The Labelmaker

 

The spare bedroom is crammed from wall to wall with bookshelves for earlier interests. Now clear plastic packets of labels and boxes of envelopes cluster around the printer, and sheets and rolls of postage stamps overflow an old candy box. A wall map of the U.S. is covered with red paper dots, denser by urban areas and the East Coast. Each tiny sticker marks a city or a town that has received labels made in this room. Every state has at least one dot; some dots represent as many as a dozen families.

The computer that started this web of connection sits on the desk near the window. He can see the shape of Rainier against the morning light when he checks the e-mail to see who wants his labels today: A lady in Yellowknife, in northern Canada; a doctor of some kind in New York City, within close walking distance of Ground Zero; a guy in a small town in Pennsylvania that he needs to look up in Google in order to locate it on the map. (Is he the cook or is he ordering for his wife?)

He likes the idea that what he makes for them has to do with food carefully prepared to feed a family, or friends, or maybe just a solitary soul that still knows the pleasure of complex flavors and scents in a meal. Some of their spice lists are impressive catalogs over one hundred items long. The idea of custom spice labels was almost an accident -- just one thing he could think of that gave an excuse to use his font collection. Let them choose how their spice jars would look by choosing their typefaces. Who would have guessed that no one else did this?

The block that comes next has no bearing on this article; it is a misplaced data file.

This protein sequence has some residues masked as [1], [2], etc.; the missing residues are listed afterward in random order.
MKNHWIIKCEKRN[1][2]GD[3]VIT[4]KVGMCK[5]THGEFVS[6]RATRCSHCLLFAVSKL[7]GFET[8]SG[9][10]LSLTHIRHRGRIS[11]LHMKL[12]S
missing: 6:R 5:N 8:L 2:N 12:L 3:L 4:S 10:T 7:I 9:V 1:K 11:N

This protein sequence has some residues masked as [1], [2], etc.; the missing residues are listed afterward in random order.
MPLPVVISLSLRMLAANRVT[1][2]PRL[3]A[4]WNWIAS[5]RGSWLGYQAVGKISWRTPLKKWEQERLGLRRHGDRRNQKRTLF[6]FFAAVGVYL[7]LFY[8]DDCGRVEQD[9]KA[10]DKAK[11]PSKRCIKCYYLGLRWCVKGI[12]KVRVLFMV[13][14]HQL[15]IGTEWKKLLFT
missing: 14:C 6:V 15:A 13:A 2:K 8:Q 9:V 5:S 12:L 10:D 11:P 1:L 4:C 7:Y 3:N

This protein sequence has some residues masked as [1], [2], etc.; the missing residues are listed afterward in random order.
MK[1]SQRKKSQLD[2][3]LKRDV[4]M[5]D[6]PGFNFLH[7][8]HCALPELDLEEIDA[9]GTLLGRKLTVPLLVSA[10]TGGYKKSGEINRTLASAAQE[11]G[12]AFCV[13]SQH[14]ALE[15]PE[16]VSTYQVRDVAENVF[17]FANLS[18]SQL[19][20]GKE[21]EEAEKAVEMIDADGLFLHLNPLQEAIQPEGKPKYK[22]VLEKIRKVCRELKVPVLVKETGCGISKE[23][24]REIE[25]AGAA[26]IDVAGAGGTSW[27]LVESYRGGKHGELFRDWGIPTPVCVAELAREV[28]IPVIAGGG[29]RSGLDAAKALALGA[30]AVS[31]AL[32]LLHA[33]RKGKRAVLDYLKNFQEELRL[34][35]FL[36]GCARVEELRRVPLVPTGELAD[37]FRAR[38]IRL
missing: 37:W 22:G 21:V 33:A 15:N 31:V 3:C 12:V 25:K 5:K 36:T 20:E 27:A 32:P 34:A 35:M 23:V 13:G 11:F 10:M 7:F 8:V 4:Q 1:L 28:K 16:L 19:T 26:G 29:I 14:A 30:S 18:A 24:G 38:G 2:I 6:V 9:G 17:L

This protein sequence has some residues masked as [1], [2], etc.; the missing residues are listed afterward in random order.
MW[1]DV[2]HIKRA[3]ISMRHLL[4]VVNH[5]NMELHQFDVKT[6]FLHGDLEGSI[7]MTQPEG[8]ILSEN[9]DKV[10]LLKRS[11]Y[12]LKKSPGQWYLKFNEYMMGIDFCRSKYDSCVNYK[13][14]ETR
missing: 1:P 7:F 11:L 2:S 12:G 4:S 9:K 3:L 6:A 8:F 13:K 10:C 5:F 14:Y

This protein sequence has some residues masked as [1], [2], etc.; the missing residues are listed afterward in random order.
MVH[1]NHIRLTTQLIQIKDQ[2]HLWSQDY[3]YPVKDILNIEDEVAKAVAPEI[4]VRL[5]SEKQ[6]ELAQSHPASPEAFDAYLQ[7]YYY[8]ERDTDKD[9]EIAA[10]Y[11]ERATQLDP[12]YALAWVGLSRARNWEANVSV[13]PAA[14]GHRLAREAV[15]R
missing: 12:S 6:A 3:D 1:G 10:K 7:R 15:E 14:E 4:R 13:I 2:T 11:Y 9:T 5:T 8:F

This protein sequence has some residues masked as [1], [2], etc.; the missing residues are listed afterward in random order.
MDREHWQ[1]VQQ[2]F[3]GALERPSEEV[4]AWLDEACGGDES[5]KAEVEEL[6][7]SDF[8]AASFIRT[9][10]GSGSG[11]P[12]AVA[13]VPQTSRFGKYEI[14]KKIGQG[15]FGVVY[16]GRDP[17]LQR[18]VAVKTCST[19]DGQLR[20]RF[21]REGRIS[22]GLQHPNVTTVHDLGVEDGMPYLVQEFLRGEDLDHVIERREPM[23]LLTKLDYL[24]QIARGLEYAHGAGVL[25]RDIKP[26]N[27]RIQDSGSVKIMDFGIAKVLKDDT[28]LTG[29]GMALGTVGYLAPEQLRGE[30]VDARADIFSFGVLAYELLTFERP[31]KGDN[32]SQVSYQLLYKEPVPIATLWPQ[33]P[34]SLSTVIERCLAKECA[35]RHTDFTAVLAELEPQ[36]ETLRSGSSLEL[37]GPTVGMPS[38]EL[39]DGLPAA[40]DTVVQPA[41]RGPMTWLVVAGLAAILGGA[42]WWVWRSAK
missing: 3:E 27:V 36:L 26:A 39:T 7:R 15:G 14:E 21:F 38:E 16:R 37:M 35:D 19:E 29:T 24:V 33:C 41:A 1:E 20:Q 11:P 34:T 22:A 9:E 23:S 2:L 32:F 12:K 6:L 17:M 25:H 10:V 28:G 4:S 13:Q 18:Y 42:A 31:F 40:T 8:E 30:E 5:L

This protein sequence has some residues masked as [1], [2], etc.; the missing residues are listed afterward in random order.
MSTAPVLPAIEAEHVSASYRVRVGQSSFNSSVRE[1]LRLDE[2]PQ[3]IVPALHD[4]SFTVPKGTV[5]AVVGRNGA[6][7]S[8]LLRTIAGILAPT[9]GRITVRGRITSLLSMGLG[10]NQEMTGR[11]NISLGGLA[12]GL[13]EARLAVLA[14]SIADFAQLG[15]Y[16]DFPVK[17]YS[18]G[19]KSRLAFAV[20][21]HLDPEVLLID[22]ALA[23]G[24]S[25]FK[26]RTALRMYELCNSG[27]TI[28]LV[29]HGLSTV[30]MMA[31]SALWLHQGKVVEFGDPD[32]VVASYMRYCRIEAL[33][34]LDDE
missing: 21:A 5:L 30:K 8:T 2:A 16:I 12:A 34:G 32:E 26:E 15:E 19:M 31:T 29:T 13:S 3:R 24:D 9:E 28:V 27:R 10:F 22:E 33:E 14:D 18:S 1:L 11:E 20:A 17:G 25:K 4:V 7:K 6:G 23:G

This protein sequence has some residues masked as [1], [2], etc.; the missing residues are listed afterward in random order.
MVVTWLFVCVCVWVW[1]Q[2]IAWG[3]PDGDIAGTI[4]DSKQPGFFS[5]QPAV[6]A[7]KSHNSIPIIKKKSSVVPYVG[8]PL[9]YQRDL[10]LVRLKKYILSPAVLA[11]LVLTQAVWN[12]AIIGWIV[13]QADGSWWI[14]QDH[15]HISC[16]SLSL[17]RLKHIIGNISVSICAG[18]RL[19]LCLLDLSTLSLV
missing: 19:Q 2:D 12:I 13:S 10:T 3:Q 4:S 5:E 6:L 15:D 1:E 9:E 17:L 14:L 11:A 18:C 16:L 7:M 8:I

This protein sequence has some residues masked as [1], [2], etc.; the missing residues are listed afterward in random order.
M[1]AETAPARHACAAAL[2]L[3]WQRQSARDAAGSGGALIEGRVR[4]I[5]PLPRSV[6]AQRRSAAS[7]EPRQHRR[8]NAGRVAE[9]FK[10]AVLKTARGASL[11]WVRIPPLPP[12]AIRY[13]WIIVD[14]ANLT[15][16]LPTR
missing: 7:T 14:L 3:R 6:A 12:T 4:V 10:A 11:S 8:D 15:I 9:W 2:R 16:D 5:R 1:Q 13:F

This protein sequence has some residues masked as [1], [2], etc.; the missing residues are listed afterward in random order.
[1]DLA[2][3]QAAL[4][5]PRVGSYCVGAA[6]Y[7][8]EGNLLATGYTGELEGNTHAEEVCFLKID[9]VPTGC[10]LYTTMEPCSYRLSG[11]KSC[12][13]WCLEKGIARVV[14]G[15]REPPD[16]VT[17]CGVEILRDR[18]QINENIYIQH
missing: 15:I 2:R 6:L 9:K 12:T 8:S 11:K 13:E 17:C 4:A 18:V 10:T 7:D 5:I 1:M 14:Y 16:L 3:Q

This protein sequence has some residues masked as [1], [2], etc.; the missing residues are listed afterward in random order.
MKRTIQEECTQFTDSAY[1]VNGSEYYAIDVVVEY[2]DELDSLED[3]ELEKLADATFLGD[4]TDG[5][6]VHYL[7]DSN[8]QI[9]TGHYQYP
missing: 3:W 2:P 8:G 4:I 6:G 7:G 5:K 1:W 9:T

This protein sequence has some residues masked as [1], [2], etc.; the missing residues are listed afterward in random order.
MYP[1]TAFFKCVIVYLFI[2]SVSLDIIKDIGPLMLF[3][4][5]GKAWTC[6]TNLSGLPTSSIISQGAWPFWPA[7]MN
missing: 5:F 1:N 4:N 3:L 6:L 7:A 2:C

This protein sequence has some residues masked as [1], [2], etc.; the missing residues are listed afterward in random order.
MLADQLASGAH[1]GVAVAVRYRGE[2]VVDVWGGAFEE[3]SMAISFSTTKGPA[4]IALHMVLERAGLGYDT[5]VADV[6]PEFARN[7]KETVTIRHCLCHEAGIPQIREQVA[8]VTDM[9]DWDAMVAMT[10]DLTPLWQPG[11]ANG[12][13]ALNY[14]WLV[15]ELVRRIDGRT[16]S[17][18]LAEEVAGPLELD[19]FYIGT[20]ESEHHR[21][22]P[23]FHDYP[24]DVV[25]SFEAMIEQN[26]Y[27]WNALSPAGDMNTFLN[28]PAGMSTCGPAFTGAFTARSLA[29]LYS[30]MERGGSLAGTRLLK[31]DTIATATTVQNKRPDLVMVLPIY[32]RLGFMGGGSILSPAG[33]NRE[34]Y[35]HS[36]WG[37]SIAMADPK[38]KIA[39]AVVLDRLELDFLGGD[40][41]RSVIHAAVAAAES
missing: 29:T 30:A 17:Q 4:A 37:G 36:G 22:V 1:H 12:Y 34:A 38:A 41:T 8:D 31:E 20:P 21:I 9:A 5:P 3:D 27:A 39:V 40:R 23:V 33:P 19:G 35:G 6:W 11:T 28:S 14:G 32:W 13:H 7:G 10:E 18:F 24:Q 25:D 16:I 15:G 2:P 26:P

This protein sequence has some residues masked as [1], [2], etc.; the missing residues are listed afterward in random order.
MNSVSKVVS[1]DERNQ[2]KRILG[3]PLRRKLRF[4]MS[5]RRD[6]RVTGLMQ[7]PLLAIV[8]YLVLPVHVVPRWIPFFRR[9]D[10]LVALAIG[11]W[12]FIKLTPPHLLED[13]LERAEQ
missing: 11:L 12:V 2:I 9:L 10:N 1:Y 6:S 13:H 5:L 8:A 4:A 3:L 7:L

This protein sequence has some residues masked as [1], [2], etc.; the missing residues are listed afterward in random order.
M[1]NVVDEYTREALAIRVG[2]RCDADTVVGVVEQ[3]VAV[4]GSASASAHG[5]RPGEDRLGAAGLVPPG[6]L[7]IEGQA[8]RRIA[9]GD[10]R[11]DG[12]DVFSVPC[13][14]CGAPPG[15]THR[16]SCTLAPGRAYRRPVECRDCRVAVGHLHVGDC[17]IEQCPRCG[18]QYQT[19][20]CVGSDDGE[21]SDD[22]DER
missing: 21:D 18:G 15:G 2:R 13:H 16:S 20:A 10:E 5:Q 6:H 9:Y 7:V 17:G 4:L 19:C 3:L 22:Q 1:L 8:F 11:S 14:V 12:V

A strange business in the internet age, at once intimate and isolated, sometimes providing unexpected glimpses into other lives -- a new home; a remodeled kitchen; a hand-made spice rack; a renewed interest in cooking after surviving cancer; a gift for a daughter's first home. People, often surprised to find someone making something just for them, become polite, appreciative, friendly and even curious at times. Who would do this? Sometimes they tell their friends.

It's not a living, but it is alive, and if he uses the income to take his wife to lunch or dinner, it seems fitting.


 

© 2008 Michael Yanega


 

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